6. Drew Gardner says:

    Though my yoga training has been few and far-between, I can see the truth of this. Painful associations can be made during Yoga class, and for that matter in any active or still meditative practice, but catharsis indeed is not as efficient as most would like it to be.

    As Laura writes, we are multidimensional beings, with long emotional histories. Therefore a multifaceted approach to emotional wellness is in order to truly get things in order inside us. Many fears must be faced, and there is no facing them without feeling them. Depending on the depth of emotional wounds and how an individual is currently handling traumas, psychotherapy may be of great help to someone who has reached a point at which their fingers stop pointing at everyone and everything else, and even then, it can be expensive. In some locales exist licensed social workers who practice at an affordable rate, who do have empathic concern for others and all essential attributes of someone in a helping profession.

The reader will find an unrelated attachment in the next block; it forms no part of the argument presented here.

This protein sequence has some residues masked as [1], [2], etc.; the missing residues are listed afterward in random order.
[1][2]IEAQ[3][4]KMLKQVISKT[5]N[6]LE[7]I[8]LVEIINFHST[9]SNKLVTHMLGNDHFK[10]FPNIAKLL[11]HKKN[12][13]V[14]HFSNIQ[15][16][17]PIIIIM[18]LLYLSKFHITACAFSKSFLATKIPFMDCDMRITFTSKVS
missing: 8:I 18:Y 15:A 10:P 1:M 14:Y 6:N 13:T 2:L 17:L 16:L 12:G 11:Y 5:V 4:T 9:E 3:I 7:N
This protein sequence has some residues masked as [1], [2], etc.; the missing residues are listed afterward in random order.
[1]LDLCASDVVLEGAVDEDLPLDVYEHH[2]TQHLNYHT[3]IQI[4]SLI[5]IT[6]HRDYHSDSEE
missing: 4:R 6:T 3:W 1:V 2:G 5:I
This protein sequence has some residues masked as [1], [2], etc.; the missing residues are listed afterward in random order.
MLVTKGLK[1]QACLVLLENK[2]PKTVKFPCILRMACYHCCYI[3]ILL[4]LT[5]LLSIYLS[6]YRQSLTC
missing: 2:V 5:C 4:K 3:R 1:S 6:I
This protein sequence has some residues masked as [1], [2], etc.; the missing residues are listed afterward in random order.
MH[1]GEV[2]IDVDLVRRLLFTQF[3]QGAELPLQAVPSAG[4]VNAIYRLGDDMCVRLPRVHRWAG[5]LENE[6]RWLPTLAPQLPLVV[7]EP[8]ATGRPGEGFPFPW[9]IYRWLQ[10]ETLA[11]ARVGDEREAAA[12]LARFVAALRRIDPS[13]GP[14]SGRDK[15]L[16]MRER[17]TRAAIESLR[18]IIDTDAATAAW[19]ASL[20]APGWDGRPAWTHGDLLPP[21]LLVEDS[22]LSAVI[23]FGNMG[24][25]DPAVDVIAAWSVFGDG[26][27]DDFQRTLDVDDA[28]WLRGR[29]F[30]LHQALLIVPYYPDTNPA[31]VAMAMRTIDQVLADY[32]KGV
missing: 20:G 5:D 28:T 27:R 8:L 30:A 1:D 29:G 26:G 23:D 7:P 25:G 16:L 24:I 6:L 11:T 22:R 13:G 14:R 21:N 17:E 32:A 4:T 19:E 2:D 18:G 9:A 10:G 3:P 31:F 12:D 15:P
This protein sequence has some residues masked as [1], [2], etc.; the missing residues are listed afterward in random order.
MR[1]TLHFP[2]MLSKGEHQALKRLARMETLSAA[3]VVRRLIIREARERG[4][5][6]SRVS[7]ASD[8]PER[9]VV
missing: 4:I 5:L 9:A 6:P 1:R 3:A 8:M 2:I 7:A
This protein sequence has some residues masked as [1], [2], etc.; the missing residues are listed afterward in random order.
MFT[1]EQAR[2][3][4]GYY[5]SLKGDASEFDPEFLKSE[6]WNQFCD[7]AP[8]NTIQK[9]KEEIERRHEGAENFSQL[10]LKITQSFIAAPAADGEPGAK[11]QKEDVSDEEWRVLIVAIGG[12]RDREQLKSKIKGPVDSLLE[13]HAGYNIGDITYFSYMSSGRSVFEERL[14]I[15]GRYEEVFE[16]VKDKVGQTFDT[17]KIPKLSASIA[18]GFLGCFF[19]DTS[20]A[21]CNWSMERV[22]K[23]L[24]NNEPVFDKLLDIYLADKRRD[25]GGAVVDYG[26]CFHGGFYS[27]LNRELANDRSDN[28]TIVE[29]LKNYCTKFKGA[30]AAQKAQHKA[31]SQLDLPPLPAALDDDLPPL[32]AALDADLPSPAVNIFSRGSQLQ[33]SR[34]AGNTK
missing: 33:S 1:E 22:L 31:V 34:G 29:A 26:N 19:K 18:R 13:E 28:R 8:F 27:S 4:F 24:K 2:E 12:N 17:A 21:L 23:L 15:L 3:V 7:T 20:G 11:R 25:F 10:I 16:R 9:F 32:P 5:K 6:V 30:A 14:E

7. Drew Gardner says:

    Although there is no clear and direct route to liberating oneself, I put myself through the ringer long ago. It gets easier everyday, or at least two steps forward and one back. I wrote a short novel that pertains to Laura's topic. It is an eBook, The Sands of Erebus. I have developed a website that some might find enjoyable, located at http://thesandsoferebus.webplus.net. As far as the actual book, preview pages will give any reader a good feel for whether he or she will enjoy the book as a whole. My structure of choice has been Aikido, but I can see Yoga being highly beneficial in its own right. A sort of devil has grown up along with us, and although I have not permanently conquered mine, it has become more pleasant and less painful over the moments, days, and years, to comprehend true existence even if most people haven't tried hard enough and right enough.

    Drew

  8. Laura Stumpf says:

    Thank you for all the kind comments, it's great to hear students and teachers relating to this!